Hawaii Month-to-Month Lease Agreement

Developing a Hawaii Month-to-Month Lease Agreement is essential for establishing a flexible and legally compliant rental arrangement within the state's regulations. Hawaii has specific laws governing landlord-tenant relationships, and our Month-to-Month Lease Agreement Template for Hawaii is designed to align with these legal requirements.

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Hawaii Month-to-Month Lease Agreement

Month-to-Month Leases in Hawaii

We look at the laws surrounding month-to-month leases. Knowing these laws ensures that you set up a legally recognized contract. 

Lease Termination & Renewal 

  • The legally required notice of termination in Hawaii is 45 days for the lessor. It differs from the tenant’s notice period, which is 28 to end the lease. 
  • Month-to-month agreements don’t have particular renewal terms, as the contract continues until someone sends a notice of termination.

Rent Increases 

  • Hawaii has no laws regarding notice periods or limits for rent increases. As such, it’s up to the discretion of the landlord. 
  • The general recommendation is to still add a clause about the notice period you give for rent increases.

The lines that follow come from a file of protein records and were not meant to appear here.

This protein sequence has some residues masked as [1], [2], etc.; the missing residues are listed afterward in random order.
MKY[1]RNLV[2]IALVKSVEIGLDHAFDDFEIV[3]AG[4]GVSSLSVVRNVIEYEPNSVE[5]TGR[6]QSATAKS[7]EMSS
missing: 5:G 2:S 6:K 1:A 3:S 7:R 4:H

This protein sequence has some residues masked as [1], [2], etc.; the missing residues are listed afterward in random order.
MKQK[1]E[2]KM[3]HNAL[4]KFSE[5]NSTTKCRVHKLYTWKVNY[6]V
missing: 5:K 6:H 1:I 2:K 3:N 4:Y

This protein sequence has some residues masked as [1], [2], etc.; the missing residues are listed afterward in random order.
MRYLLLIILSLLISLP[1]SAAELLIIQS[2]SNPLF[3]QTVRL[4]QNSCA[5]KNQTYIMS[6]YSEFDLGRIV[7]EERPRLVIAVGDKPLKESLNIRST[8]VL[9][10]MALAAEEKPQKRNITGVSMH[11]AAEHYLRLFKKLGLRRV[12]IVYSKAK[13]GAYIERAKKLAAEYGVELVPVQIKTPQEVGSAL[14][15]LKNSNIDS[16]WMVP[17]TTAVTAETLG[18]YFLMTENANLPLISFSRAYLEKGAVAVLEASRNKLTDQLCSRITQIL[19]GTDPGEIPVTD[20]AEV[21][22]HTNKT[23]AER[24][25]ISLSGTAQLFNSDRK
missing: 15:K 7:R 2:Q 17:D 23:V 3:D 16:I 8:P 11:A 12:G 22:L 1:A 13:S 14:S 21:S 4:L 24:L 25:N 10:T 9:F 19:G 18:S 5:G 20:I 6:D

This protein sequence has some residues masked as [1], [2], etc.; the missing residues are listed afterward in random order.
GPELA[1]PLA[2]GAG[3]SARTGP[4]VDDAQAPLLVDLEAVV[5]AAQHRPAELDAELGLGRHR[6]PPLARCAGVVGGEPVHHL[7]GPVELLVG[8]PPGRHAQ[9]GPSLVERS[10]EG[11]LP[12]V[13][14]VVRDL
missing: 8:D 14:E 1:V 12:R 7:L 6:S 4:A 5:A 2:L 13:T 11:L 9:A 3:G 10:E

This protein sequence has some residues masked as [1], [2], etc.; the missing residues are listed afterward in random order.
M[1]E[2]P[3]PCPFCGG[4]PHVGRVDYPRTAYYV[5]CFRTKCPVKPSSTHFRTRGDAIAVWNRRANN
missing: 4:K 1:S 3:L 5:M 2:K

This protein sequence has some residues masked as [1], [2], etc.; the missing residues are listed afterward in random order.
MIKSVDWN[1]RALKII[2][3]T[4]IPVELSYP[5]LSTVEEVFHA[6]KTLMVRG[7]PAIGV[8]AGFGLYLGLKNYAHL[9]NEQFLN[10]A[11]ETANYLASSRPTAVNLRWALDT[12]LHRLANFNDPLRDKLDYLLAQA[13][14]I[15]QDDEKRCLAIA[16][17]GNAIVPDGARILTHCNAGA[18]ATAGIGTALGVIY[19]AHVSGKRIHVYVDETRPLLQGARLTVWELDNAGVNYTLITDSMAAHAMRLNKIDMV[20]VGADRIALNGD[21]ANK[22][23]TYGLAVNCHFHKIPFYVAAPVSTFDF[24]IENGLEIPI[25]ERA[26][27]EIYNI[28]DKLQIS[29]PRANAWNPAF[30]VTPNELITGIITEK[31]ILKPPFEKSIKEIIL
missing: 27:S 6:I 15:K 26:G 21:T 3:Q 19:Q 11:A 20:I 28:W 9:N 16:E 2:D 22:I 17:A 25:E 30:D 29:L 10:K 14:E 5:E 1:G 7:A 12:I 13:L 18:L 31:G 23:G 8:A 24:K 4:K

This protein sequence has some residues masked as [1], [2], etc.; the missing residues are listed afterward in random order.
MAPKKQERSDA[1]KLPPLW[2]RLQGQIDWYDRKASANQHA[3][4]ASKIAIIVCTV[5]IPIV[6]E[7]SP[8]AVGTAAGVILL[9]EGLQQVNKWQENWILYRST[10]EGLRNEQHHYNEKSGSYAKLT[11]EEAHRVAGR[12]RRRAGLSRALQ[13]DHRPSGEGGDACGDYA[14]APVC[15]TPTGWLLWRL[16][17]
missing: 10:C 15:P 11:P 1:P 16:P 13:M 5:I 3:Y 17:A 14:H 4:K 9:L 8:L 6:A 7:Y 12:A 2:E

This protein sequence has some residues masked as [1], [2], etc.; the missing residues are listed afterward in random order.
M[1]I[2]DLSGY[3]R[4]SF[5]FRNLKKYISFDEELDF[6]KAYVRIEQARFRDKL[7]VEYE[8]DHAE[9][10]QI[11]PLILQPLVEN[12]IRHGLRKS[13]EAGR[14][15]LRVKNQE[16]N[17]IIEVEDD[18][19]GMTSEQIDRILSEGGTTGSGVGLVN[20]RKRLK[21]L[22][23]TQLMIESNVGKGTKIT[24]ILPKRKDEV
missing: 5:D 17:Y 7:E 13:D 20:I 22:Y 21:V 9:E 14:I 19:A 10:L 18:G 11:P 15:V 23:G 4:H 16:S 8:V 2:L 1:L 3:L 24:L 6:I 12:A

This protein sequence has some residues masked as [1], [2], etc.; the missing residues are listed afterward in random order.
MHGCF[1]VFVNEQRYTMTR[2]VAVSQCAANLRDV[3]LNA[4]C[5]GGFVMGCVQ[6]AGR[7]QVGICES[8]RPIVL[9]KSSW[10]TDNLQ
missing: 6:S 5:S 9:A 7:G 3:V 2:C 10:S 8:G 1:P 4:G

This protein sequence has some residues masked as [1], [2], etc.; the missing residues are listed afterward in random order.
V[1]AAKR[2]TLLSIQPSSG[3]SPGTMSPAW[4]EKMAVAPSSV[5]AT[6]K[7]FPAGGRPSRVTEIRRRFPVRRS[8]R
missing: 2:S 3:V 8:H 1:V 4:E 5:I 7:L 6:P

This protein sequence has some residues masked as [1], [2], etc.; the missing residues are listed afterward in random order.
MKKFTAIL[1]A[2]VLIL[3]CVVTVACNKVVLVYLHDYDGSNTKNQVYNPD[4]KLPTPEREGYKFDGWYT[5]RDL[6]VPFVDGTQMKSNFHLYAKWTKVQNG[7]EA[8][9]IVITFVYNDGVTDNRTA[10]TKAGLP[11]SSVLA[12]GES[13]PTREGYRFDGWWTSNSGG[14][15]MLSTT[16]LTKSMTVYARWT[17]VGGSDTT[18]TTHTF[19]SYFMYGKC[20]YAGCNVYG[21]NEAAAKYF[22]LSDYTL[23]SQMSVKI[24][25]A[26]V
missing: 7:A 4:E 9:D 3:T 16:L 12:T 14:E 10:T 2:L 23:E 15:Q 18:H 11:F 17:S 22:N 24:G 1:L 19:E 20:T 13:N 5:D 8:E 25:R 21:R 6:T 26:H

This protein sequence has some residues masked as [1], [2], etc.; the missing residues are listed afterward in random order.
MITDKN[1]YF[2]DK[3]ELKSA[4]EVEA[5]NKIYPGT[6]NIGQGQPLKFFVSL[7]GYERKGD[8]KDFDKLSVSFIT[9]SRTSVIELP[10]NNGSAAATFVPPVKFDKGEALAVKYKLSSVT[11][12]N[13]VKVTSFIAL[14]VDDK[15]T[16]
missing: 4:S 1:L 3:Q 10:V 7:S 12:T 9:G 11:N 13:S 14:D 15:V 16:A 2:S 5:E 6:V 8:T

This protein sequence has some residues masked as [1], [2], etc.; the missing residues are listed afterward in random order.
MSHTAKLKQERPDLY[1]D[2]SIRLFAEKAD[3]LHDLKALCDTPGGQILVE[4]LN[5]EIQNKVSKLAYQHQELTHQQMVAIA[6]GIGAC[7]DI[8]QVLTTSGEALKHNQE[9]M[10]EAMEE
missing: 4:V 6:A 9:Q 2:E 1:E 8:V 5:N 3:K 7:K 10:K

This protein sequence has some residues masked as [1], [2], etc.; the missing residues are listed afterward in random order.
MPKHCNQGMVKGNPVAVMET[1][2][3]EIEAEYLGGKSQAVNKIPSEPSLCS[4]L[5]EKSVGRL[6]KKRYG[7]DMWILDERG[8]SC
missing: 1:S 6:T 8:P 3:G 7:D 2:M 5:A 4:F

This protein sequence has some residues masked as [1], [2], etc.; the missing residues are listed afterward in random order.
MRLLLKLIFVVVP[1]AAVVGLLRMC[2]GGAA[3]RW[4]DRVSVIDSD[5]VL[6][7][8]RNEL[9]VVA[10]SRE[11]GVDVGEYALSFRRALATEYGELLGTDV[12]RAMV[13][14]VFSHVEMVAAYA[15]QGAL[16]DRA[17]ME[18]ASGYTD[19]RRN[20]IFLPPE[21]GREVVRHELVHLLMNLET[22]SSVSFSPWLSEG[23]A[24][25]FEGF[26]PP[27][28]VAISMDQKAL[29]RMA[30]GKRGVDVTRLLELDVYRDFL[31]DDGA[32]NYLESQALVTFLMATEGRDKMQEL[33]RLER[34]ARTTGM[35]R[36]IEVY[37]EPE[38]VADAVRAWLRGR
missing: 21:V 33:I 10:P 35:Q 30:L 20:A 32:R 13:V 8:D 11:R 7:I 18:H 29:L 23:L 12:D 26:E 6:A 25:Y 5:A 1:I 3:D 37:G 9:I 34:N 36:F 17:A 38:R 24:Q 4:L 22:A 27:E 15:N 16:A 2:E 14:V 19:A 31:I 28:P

• Though not required by law, this notice period will be the same as for terminations, that’s to say, 45 days. Further, any rent increase must have a notice of it delivered to the lessee in writing.

Security Deposit

  • Hawaii’s laws state that a landlord can’t charge more than one month’s rent as the security deposit. The only exception is if the tenant has a pet. The lessor can ask for an additional month’s rent as part of the security deposit for the increased liability of damages. 
  • The lessor must return the security deposit within 14 days of the contract’s termination. Termination means the lessee has moved out and returned the keys.

Tenant Rights 

  • Tenants have a right to a habitable rental unit. They can request repairs for any damages that affect their material health and safety. In this case, the landlord must repair it within a reasonable timeframe after the lessee notifies them of the issue. 
  • If the landlord doesn’t repair the issue, the tenant can fix the issue and then deduct reasonable repair fees. However, the lessee is responsible for ensuring the lessor receives notice of any problems or damages.

Required Disclosures 

Three statutory disclosures are required in this lease. They help tenants serve legal notices or know what the rental unit’s conditions are upon moving in. This state has three primary disclosures every month-to-month lease should have:

  • Lead-based Paint Disclosure: If the property is older than 1978, then the landlord must disclose the possibility of lead-based paint. It includes providing an information pamphlet on the hazards of this paint.
  • Identification: The lessor must provide the name and address of the property’s managing agent. The lessor must also provide their tax excise number to the lessee.
  • Property Condition: The landlord must provide the lessee with a written inventory of the property’s condition before they move in.